If your cat's skin has recently been lacerated due to an accident, then it is in your best interest to take your feline to an animal hospital. If the wound is sutured, then the area will need to heal over the course of a week or more. Unfortunately, cats lick wounds. This can result in pulled stitches and the formation of an infection. Collars can sometimes be used to prevent licking issues, but some cats do not like these protective items. If your cat has difficulties with a collar, then follow the tips below to keep him from licking.

Use Strong Tasting Items

Cats often lick themselves throughout the day to remove dirt and debris from the face, paws, and body. This habit is learned early in life when mothers lick their kittens to clean them and to encourage the passing of fecal matter. Saliva is used to safely clean the outer parts of the body, and this fluid can actually help to encourage wound healing in the wild. Saliva rinses dirt out of the wound and it contains antibacterial agents that can fight off infections. The fluid contains pain relieving agents as well, and it contains growth hormones that encourages new cell growth around wounds.

Unfortunately, cats will not only clean a wound, but they will obsessively lick it. The barbed tongue removes healthy cells from the wound site and harmful bacteria within the saliva can enter the wound and cause an infection. Stitches are often ripped out and this opens the wound to environmental bacteria as well. You can prevent these issues by applying a strong tasting item around the wound to keep the obsessive licking at bay.

Applying Lemon Juice and Vinegar

Cats are generally finicky eaters, because they require only protein rich foods to stay healthy. Also, cats get used to the types of flavorings in the foods they are provided. Felines have a relatively poor sense of taste too when compared to humans. They can only identify salty, bitter, and sour items, and strong tastes are often avoided. You can use this to your advantage by placing extremely sour tasting items around your cat's wound to reduce licking concerns.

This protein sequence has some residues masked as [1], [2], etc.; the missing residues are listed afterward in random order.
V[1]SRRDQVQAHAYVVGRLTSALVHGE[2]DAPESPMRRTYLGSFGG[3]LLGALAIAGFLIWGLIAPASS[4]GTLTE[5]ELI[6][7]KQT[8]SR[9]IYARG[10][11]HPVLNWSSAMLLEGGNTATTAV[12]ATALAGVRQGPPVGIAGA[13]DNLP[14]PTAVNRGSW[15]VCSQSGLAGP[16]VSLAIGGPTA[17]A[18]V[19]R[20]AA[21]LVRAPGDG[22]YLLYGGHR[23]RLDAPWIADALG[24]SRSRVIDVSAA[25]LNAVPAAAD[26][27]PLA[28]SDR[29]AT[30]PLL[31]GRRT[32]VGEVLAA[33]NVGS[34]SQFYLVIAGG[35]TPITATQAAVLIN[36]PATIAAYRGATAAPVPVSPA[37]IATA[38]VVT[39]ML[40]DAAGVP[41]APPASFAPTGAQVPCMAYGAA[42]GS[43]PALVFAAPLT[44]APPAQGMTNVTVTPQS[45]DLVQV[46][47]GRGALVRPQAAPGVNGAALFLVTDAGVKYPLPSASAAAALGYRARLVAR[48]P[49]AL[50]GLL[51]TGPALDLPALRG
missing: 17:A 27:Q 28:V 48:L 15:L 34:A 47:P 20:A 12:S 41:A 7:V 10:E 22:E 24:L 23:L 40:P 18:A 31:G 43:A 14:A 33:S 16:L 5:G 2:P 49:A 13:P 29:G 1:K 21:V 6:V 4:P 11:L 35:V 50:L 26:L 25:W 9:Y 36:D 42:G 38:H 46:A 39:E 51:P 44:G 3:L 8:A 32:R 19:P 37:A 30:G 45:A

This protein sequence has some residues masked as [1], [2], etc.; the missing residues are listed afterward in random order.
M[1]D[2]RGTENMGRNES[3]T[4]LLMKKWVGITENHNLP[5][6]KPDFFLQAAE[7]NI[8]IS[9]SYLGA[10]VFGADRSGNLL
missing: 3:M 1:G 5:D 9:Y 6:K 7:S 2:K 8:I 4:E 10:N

Lemon juice and vinegar are two sour substances that your cat is likely to avoid. Place several drops of one of these fluids on your cat's fur. Make sure the substance is secured about one-half inch away from the stitches and create a circle around the wound site. Reapply the sour fluid two or three times a day.

Keep Your Cat Occupied

Cats will sometimes compulsively like wounds and develop other obsessive behaviors when they are bored. This may be the case after your feline has been treated for an injury. You can stop or reduce wound licking behaviors by making sure your cat is occupied. Your veterinarian will likely ask you to keep your cat relatively inactive for a week or two after the injury so the wound can heal properly. This means you need to find an activity that will keep your cat occupied without allowing him to exert too much energy.

Find Cat Videos

You can keep your cat occupied for a good portion of the day by tapping into your feline's natural instinct to hunt. Consider purchasing videos that are meant for cats and play them on your television throughout the day. Locate ones that feature birds, fish, and small rodents to pique your cat's interest. Place a bed, chair, or cushion in front of your television so your cat can watch comfortably.

If your cat seems uninterested in the videos, then place a bird bath, bird feeder, or squirrel feeder outside one of your windows. Add a window mounted cat bed to the space and secure a stool underneath the bed so your cat can easily access the area.

If your cat has been treated for a laceration, then you need to click here for info and make sure that he does not lick the area while healing occurs. Placing strong tasting substances around the area and keeping your cat occupied are two good ways to stop obsessive licking.